Michael Ward, who survived MOVE explosion as child, dies on cruise

Sept. 26, 2013 at 1:41 PM
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PHILADELPHIA, Sept. 26 (UPI) -- Michael Moses Ward, who survived Philadelphia's 1985 MOVE explosion as a 13-year-old child named Birdie Africa, has died while on a cruise.

Ward, 41, was found unconscious in a hot tub on the Carnival Dream last Friday, the Philadelphia Daily News reported. After the ship docked Saturday in Port Canaveral, Fla., his body was taken to the medical examiner's office in Brevard County, but a spokesman says the cause of death has not been determined because toxicology tests will take several weeks.

Andino Ward, Michael's father, said he and his son were on vacation with other relatives.

MOVE, founded in Philadelphia in 1972, combined African nationalism with a back-to-nature philosophy. Its members all took the surname Africa.

Ward, whose parents had separated, became involved with the group through his mother. The two were living in the group's house in West Philadelphia when police attempted to arrest MOVE members in May 1985.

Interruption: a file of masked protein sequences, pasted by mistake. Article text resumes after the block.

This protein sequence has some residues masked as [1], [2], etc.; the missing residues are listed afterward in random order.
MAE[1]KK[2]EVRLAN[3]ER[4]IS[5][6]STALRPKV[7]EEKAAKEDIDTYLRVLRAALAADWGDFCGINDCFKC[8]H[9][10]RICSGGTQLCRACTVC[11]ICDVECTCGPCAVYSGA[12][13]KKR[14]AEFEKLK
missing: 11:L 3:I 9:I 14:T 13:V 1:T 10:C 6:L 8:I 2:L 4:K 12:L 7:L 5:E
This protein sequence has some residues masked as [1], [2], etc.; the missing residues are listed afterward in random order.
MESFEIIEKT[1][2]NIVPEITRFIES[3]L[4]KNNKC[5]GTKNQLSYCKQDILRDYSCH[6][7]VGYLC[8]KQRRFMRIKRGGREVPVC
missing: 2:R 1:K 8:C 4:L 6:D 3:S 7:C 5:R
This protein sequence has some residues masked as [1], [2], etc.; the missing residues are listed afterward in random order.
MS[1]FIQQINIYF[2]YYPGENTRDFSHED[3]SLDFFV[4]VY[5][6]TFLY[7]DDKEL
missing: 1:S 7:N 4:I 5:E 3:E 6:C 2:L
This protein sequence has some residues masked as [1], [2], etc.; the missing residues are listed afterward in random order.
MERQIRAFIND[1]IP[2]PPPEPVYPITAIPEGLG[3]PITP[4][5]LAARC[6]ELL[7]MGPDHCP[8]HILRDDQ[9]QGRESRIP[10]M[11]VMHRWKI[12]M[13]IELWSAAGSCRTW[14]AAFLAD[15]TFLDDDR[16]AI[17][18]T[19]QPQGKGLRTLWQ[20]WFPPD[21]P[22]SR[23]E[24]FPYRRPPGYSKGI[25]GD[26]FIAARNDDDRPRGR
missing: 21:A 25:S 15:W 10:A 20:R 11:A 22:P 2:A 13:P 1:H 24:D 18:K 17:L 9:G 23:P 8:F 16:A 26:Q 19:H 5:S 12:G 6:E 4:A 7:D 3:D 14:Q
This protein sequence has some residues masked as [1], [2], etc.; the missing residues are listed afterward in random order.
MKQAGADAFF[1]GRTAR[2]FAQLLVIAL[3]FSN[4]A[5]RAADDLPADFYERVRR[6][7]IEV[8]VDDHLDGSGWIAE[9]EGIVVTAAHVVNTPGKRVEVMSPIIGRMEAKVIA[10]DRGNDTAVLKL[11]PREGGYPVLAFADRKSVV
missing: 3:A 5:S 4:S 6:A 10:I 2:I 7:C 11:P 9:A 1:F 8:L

Police used explosives targeted at a bunker on the roof, setting off a fire that destroyed the MOVE house and spread to the rest of the block. Six adults, including MOVE founder John Africa and Ward's mother, Rhonda Africa, died in the fire, along with five children. Only two people got out, Ward and an adult, Ramona Africa.

While Ward rarely spoke publicly about his time in MOVE, he did describe being brought up without learning how to read and write and not having enough to eat.

Ward spent his teenage years with his father in Lansdale, Pa., a Philadelphia suburb. He served in the Army, married and had two children, although the marriage ended in divorce, and worked as a truck driver.

Philadelphia agreed to pay Ward and his father almost $900,000 in a single payment in 1991 with a stipend of $1,000 a month after that.

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